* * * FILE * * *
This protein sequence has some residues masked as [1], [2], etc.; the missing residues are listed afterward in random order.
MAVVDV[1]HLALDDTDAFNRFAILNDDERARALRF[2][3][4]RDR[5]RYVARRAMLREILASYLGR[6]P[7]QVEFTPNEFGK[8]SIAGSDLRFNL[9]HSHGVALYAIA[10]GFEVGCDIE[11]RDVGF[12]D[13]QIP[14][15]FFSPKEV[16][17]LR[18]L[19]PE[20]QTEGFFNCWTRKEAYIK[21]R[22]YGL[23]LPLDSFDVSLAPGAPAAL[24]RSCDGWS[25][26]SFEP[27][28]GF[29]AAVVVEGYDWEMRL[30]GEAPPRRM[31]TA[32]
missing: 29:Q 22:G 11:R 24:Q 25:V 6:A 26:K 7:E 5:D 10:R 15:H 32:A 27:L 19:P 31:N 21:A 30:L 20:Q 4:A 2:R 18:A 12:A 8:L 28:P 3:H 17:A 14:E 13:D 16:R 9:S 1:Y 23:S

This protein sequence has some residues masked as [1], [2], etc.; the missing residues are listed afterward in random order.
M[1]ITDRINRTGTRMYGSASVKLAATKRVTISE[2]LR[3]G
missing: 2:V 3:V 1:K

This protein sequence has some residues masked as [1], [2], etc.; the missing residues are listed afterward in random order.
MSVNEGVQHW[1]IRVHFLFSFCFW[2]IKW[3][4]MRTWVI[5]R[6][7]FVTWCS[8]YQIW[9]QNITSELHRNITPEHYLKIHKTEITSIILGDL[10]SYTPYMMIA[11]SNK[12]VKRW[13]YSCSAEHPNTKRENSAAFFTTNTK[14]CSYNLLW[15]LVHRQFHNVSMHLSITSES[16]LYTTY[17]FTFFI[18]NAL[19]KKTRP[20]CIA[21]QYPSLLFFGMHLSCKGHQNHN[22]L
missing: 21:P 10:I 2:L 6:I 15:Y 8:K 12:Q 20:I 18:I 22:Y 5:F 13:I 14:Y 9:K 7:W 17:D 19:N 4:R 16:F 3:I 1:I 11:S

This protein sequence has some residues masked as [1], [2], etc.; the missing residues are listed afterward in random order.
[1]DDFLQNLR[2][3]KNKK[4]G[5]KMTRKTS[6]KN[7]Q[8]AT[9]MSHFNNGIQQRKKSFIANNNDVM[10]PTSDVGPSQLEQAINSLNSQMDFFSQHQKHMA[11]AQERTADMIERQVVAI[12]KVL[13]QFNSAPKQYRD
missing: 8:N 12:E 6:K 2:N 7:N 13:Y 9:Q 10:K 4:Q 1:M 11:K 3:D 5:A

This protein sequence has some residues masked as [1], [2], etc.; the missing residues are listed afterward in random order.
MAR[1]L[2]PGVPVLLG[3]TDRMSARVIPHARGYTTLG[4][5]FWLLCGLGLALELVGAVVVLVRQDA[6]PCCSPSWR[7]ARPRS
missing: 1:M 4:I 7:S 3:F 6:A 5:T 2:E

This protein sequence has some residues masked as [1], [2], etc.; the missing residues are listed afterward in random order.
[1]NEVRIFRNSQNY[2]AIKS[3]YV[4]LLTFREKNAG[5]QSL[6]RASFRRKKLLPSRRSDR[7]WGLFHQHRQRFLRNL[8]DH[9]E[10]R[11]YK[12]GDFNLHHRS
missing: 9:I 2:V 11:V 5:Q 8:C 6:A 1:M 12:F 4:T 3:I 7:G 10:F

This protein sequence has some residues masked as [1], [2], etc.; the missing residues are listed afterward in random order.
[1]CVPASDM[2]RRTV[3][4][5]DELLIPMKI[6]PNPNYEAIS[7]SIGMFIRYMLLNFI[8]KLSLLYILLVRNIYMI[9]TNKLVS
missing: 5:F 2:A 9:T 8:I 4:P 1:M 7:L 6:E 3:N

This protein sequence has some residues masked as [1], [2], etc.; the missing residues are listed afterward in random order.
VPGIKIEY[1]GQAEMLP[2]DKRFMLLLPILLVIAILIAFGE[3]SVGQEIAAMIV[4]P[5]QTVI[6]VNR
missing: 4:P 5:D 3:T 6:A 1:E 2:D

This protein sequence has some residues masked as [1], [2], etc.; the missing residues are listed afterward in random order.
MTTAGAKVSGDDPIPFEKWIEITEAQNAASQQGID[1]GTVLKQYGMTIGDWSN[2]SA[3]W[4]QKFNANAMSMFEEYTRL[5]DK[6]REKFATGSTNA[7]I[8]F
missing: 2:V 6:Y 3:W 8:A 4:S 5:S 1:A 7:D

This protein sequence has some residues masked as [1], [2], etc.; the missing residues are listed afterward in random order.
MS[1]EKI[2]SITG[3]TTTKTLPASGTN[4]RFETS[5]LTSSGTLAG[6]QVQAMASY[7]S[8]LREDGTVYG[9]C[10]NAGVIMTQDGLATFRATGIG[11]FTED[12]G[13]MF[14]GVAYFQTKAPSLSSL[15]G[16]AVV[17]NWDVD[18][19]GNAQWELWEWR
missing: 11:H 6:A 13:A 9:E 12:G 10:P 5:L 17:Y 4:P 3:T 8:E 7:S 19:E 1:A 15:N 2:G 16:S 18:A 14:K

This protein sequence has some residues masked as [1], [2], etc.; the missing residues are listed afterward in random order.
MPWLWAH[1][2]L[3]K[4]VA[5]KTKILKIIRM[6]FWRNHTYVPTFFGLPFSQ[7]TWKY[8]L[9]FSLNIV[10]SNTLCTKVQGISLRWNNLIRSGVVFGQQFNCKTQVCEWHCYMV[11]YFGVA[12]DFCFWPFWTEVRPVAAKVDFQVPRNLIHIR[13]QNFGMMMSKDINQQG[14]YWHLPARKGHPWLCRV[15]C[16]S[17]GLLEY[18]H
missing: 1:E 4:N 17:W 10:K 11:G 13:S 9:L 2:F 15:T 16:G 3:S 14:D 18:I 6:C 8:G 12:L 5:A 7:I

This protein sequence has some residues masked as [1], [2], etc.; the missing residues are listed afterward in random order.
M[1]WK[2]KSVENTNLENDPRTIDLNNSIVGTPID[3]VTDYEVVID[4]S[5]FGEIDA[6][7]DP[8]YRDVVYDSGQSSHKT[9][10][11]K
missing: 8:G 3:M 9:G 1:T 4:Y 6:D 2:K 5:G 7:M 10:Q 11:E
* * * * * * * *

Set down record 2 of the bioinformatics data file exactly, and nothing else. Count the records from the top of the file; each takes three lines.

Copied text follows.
This protein sequence has some residues masked as [1], [2], etc.; the missing residues are listed afterward in random order.
M[1]ITDRINRTGTRMYGSASVKLAATKRVTISE[2]LR[3]G
missing: 2:V 3:V 1:K